The more detailed analysis of ramification in number fields can be carried out using extensions of the p-adic numbers, because it is a "local" question. In that case a quantitative measure of ramification is defined for Galois extensions, basically by asking how far the Galois group moves field elements with respect to the metric. A sequence of ramification groups is defined, reifying (amongst other things) "wild" (non-tame) ramification. This goes beyond the geometric analogue.

In algebraic geometry

There is also corresponding notion of unramified morphism in algebraic geometry. It serves to define étale morphisms.

* Eisenstein polynomial
* Newton polygon
* Puiseux expansion
* Branched covering

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• ramification — [ ramifikasjɔ̃ ] n. f. • 1541 anat.; lat. sav. ramificatio 1 ♦ Division en plusieurs rameaux; chacune des divisions ou des rameaux eux mêmes. Ramification d une tige à fleurs. ⇒ inflorescence. Spécialt Ramification des racines, des nervures des… …   Encyclopédie Universelle

• Ramification — Ram i*fi*ca tion (r[a^]m [i^]*f[i^]*k[=a] sh[u^]n), n. [Cf. F. ramification. See {Ramify}.] 1. The process of branching, or the development of branches or offshoots from a stem; also, the mode of their arrangement. [1913 Webster] 2. A small… …   The Collaborative International Dictionary of English

• ramification — (n.) 1670s, a branching out, from Fr. ramification, from ramifier (see RAMIFY (Cf. ramify)). Transferred sense of outgrowth, consequence first recorded 1755. Related: Ramifications …   Etymology dictionary

• ramification — Ramification. s. f. Terme d anatomie. Distribution d une grosse veine ou artere en plusieurs moindres qui en sont comme les rameaux. La ramification des veines …   Dictionnaire de l'Académie française

• ramification — index organ Burton s Legal Thesaurus. William C. Burton. 2006 …   Law dictionary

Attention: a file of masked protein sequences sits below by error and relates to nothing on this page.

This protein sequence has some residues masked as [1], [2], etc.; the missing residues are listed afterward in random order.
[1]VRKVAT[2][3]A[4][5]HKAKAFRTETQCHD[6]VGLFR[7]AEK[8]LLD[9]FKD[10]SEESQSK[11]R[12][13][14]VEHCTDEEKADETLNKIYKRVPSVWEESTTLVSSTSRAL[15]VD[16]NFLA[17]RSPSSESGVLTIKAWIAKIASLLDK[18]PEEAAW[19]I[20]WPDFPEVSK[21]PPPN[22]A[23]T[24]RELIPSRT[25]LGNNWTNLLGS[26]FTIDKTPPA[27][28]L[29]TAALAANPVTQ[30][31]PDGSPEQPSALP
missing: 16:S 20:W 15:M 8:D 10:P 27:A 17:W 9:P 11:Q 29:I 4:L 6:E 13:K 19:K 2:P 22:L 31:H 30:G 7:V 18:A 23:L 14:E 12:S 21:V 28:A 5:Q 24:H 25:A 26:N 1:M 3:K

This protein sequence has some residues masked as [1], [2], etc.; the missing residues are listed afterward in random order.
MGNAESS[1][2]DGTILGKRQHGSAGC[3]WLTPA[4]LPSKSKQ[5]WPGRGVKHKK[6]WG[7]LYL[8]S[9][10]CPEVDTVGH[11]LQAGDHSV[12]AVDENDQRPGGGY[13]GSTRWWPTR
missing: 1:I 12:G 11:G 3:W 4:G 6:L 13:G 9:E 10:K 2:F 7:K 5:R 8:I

• ramification — [n] consequence, development bifurcation, branch, branching, breaking, complication, consequence, divarication, division, excrescence, extension, forking, offshoot, outgrowth, partition, radiation, result, sequel, subdividing, subdivision,… …   New thesaurus

• ramification — [ram΄ə fi kā′shən] n. [MFr < pp. of ML ramificare] 1. a ramifying or being ramified; specif., the arrangement of branches or offshoots, as on a plant 2. the result of ramifying; specif., a) a branch or offshoot b) a derived effect, consequence …   English World dictionary

• Ramification — En mathématiques, la ramification est un terme géométrique utilisé au sens de embranchement extérieur, à la façon dont la fonction racine carrée, pour les nombres complexes, peut être vue lorsqu on considère ses deux branches opposées. Il est… …   Wikipédia en Français

• RAMIFICATION — s. f. Production de rameaux, disposition des branches. Il est peu usité en ce sens.  Il se dit, par extension, en termes d Anatomie, de La division, de la distribution d une grosse veine, d une artère, d un nerf, en plusieurs moindres veines, etc …   Dictionnaire de l'Academie Francaise, 7eme edition (1835)

• ramification — noun /ɹamɪfɪˈkeɪʃən,ˌɹæməfəˈkeɪʃən/ a) A branching out, the act or result of developing branches; specifically the divergence of the stem and limbs of a plant into smaller ones, or of similar developments in blood vessels, anatomical structures… …   Wiktionary